Angina Pectoris

Heart disease can cause a number of issues from heart attacks to angina.

In both instances, chest pain occurs and while a heart attack is more serious and can cause heart damage, angina can be scary to the sufferer because they feel as if it could be a heart attack. If you have angina, you may realize that the chest pain lessens within a few minutes time.

Recognizing Angina Symptoms

Symptoms of angina are closely related to that of a heart attack. There is chest pain, although it could come in the form of a squeezing sensation, heavy pressure or even a sharp sensation.

You may experience the pain radiating to your jaw, the back of your left shoulder blade or even down your left arm. This pain may be more intense during or after physical exertion and taking a rest alleviates the pain.

The pain of angina can be exacerbated by overeating or stress and anxiety. Nervousness, hypertension and even cold weather fronts have a tendency to kick up angina attacks.

Some people finally progress from angina to an actual heart attack and this is usually detected when the pain does not abate and lingers on far beyond the few minutes of an angina attack.

The Biology of Angina

The heart muscle requires proper blood flow containing oxygen and nutrients and when it doesn’t get it, pain of angina is the result. Atherosclerosis is the usual culprit of angina.

This condition occurs when fatty deposits called plaque start to build-up along the walls of the arteries, especially those leading to the heart. When this happens, the artery stiffens up and because the passageway is narrower, your heart has to pump that much harder to gets blood flowing. This overexertion causes the angina pain.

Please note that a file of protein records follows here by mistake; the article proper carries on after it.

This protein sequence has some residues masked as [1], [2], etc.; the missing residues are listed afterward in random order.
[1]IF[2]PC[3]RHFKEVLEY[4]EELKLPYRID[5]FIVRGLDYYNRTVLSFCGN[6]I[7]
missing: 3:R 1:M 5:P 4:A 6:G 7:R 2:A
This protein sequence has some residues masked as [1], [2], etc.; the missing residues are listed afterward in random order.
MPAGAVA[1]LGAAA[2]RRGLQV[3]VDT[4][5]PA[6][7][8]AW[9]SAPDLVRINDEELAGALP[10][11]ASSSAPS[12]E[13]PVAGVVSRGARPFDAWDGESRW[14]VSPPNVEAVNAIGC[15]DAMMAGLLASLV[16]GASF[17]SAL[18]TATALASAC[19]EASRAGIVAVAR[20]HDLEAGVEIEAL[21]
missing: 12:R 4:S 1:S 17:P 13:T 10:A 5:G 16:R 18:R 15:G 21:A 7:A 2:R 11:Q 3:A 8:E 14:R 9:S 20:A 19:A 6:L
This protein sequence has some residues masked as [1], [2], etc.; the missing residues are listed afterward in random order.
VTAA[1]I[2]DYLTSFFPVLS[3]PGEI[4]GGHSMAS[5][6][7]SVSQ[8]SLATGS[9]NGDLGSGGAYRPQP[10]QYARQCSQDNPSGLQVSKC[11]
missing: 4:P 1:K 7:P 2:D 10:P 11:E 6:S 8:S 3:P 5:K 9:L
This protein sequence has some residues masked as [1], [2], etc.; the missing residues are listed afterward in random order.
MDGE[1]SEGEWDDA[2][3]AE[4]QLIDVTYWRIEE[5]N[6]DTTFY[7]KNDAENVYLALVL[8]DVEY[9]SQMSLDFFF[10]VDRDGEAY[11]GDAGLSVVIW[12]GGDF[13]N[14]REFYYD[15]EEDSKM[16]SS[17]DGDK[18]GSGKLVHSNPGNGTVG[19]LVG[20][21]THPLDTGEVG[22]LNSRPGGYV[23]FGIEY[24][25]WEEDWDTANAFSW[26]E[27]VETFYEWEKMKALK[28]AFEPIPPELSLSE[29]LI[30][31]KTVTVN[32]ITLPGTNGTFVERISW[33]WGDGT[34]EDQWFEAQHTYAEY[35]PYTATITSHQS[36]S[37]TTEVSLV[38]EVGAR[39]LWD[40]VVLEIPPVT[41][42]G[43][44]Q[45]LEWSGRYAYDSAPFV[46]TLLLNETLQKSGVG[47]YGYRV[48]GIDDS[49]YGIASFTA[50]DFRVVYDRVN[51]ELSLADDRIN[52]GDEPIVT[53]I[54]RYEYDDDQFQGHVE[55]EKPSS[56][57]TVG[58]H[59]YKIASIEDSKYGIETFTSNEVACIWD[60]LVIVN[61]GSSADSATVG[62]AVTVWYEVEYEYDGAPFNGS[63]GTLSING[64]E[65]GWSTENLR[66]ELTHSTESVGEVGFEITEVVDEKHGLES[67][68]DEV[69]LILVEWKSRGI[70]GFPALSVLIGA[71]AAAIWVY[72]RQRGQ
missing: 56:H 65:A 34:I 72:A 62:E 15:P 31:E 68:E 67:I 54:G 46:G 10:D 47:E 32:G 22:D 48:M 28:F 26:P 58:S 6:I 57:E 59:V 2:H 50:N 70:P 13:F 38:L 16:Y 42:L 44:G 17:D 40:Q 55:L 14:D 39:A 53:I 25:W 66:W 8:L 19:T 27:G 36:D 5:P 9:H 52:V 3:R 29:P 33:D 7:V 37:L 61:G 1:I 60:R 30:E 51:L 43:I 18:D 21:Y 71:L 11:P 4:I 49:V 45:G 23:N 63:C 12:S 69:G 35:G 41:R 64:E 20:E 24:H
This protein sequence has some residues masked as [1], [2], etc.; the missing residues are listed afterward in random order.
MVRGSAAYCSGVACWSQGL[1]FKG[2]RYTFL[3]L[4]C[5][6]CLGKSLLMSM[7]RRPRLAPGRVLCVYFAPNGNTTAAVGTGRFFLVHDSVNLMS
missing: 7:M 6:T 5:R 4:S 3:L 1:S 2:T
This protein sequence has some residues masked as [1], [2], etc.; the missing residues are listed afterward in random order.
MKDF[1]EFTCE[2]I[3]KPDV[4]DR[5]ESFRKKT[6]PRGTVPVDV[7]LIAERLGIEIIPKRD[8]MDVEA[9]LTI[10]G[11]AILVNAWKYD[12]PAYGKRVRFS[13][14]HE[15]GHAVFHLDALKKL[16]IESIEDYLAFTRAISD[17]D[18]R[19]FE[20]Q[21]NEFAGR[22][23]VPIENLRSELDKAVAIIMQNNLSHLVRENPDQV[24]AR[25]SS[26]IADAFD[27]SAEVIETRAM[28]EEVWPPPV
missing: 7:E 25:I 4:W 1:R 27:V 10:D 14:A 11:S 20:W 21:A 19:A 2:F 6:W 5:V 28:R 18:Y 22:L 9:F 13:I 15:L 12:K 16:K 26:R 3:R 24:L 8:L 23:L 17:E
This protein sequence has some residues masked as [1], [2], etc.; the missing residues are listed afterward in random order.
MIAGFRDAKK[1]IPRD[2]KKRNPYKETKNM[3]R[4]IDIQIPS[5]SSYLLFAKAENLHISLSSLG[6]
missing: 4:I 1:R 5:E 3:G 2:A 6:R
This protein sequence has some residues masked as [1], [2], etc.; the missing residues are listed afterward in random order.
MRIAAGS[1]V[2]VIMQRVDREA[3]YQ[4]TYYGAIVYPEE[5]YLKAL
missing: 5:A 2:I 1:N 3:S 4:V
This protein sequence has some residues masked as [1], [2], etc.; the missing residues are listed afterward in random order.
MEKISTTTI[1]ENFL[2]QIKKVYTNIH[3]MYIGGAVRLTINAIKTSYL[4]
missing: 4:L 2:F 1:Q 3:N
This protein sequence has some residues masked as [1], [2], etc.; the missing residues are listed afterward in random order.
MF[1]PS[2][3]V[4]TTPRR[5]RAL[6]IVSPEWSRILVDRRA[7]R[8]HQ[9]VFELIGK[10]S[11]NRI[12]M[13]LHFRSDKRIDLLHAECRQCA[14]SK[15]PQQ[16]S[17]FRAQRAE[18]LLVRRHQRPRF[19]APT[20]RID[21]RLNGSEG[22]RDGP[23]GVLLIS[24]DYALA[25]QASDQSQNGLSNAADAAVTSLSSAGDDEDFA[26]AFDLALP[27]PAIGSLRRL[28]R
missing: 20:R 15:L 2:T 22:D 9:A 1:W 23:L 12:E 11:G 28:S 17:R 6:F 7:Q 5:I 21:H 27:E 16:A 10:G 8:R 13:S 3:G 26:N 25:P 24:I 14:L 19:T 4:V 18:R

Unfortunately, when you start getting angina, this means that your arteries are already in the throes of atherosclerosis. At this stage, doctors work with you to find the right combination of drugs to help prevent blood clots from forming and to maintain blood flow. There are a few other conditions like magnesium deficiency or even hypoglycemia that can cause angina but they are in the definite minority against atherosclerosis.

Treatment Options

The scary part of heart disease is the fact that the surgical procedures have as good a chance of killing as they have of helping you. Bypass surgery is an option as is angioplasty and cardiac catheterization. The best solution seems to be medication and lifestyle changes until greater strides can be made in cardiac surgeries to treat atherosclerosis, a major contributor of angina.

There are homeopathic remedies that might work for you in addition to those prescribed by a doctor. The homeopathic way should only be followed with someone who is well-versed and certified in it because each treatment is personalized for each individual’s needs.

Of course, moderate exercise and the need to change your diet are also important as well. Work to lower your blood pressure and cholesterol levels. Steer clear of saturated and trans fats and embrace omega-3 fatty acids as well as mono- and poly- unsaturated fats.

Whole grains, fruits and vegetables and low fat dairy and meats are important as well. Do what you can to avoid the surgery and you just might buy yourself some time.